Common origins of RNA, protein and lipid precursors in a cyanosulfidic protometabolism : Nature Chemistry : Nature Publishing Group.
Life is built on chemistry, but the chemistry required to jump from the basic amino acids and small organic molecules expected on the Early Earth to the components of Life-As-We-Know-It – lipids, proteins and nucleic acids – has been obscure, until now. The scenario outlined in
Nature Chemistry [doi:10.1038/nchem.2202] also explains why the various chemical components of our kind of life are so very similar. Even though they perform quite different roles, the building blocks are similar, produced originally by very similar chemical processes.
Original caption: The degree to which the syntheses of ribonucleotides, amino acids and lipid precursors are interconnected is apparent in this ‘big picture’. The network does not produce a plethora of other compounds, however, which suggests that biology did not select all of its building blocks, but was simply presented with a specific set as a consequence of the (photo)chemistry of (11) and hydrogen cyanide (12), and that set turned out to work. To facilitate the description of the chemistry in the text, the picture is divided into four parts:
(a) Reductive homologation of
hydrogen cyanide (11) (bold green arrows) provides the C2 and C3 sugars — (1) and glycolaldehyde (4)—needed for subsequent ribonucleotide assembly (bold blue arrows), but also leads to precursors of glyceraldehyde , Glycine , Alanine and Serine . Threonine
(b) Reduction of
(17) (the more stable isomer of dihydroxyacetone glyceraldehyde (4)) gives two major products, (18) and acetone glycerol (19). Reductive homologation of acetone (18) leads to precursors of and Valine , whereas phosphorylation of Leucine glycerol (19) leads to the lipid precursor (21). glycerol-1-phosphate
(c) Copper(I)-catalysed cross-coupling of
hydrogen cyanide (11) and (32) gives acetylene (33), reductive homologation of which gives precursors of acrylonitrile and Proline . Arginine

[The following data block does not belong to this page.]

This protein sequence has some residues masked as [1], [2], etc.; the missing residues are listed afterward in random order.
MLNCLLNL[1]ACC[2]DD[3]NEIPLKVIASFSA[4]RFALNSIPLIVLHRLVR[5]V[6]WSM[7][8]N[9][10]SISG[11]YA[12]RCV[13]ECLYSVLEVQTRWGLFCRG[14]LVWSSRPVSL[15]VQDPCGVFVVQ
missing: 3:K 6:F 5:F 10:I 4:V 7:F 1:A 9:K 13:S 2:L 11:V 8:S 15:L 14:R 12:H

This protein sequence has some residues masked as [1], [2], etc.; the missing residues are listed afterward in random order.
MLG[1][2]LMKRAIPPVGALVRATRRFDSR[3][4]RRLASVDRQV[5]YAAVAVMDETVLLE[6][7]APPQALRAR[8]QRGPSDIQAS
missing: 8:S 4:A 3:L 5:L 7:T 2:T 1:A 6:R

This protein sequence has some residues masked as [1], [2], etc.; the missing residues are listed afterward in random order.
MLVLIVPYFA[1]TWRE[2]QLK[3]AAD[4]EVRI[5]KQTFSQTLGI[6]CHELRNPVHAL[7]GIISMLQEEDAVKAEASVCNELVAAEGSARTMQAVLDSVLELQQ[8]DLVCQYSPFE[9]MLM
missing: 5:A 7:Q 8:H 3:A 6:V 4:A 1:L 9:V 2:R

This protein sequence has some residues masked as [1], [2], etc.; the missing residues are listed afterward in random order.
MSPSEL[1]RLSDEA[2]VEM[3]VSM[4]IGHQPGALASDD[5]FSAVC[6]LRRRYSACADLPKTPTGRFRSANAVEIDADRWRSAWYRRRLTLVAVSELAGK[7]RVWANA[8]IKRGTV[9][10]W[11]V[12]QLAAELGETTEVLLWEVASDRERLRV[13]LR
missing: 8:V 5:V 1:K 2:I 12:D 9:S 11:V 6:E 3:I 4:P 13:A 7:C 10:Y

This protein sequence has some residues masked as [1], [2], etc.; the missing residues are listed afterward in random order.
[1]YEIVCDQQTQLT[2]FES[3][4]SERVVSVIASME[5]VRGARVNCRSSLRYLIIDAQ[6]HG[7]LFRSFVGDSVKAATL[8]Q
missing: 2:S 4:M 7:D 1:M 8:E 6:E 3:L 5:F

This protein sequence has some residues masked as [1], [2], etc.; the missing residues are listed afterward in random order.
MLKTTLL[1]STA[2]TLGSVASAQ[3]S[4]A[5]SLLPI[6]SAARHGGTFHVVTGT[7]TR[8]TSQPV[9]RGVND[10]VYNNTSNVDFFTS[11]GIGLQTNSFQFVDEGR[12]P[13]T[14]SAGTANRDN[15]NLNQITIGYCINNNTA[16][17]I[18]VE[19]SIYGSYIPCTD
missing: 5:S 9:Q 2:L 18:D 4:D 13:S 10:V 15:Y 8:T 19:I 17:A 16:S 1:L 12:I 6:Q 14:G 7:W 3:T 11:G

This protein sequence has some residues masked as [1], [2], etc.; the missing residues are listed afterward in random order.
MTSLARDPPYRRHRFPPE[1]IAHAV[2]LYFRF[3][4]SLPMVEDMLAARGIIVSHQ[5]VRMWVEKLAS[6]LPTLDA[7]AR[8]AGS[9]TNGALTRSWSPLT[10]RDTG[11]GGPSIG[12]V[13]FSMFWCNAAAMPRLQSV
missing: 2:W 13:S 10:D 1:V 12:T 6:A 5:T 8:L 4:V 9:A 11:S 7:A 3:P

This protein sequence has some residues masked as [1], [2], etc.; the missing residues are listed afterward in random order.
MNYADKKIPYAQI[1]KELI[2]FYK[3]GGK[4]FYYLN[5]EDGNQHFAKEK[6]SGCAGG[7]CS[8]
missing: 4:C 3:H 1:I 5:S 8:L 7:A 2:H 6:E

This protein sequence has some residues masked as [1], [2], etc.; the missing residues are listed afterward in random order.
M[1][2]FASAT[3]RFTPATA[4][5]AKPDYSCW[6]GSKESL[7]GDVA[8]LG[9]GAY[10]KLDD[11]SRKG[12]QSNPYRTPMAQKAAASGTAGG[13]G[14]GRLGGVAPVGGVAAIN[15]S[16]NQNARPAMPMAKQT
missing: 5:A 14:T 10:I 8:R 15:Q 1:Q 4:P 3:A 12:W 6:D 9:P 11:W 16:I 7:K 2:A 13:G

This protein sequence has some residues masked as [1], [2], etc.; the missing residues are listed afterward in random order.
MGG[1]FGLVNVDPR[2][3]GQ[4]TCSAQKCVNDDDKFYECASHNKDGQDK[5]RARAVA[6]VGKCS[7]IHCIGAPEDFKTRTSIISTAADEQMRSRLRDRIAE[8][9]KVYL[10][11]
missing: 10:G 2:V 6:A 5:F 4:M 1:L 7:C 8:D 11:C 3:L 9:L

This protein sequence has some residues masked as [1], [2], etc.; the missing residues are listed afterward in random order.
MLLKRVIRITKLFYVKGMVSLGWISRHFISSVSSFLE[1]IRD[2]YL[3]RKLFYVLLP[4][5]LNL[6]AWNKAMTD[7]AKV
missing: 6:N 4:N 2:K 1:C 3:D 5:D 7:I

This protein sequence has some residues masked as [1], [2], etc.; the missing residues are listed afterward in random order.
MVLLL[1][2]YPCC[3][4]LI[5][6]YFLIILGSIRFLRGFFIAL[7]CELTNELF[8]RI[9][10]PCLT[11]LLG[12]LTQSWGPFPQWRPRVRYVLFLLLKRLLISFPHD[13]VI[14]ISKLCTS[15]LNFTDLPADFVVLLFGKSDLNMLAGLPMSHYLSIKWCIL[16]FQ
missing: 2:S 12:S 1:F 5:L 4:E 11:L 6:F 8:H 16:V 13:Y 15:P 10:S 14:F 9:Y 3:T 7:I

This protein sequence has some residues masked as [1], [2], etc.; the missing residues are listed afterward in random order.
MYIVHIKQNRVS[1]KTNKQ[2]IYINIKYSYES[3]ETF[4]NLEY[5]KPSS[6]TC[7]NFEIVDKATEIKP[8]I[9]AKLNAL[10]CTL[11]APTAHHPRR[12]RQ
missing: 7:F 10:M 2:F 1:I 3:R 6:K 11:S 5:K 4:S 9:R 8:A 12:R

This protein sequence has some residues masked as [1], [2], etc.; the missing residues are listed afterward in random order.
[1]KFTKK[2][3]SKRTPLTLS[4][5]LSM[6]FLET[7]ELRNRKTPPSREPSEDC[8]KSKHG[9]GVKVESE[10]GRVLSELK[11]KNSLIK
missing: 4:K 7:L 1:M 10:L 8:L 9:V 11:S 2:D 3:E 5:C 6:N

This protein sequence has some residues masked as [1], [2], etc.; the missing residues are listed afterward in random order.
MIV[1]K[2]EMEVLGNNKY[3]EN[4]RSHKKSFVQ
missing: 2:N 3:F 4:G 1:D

(d) Copper(II)-driven oxidative cross-coupling of hydrogen cyanide (11) and acetylene (32) gives
(6), which serves as a precursor to cyanoacetylene , Asparagine , Aspartic acid and Glutamine . Pi, inorganic phosphate. Glutamic acid
The key-point is the relatedness and the step-by-step creation of one component or another, by short chemical processes, from the basic materials. To have produced such serial chemistry would have required means of isolating the raw materials and products, then mixing them. The next image from the paper provides a hint of what would’ve been required, on some sun-drenched landscape, swept by occasional rains, in an atmosphere of (probably) H2, N2, CO2 and H2O…
Original caption: A series of post-impact environmental events are shown along with the chemistry (boxed) proposed to occur as a consequence of these events.
(a) Dissolution of atmospherically produced
hydrogen cyanide results in the conversion of (the anoxic corrosion product of the meteoritic inclusion vivianite ) into mixed schreibersite and ferrocyanide salts , with counter cations being provided through neutralization and ion-exchange reactions with bedrock and other meteoritic oxides and salts. phosphate salts
(b) Partial evaporation results in the deposition of the least-soluble salts over a wide area, and further evaporation deposits the most-soluble salts in smaller, lower-lying areas.
(c) After complete evaporation, impact or geothermal heating results in thermal metamorphosis of the evaporite layer, and the generation of feedstock precursor salts (in bold).
(d) Rainfall on higher ground (left) leads to rivulets or streams that flow downhill, sequentially leaching feedstocks from the thermally metamorphosed evaporite layer.
Solar irradiation drives photoredox chemistry in the streams. Convergent synthesis can result when streams with different reaction histories merge (right), as illustrated here for the potential synthesis of
(5) at the confluence of two streams that contained arabinose aminooxazoline glycolaldehyde (1), and leached different feedstocks before merging.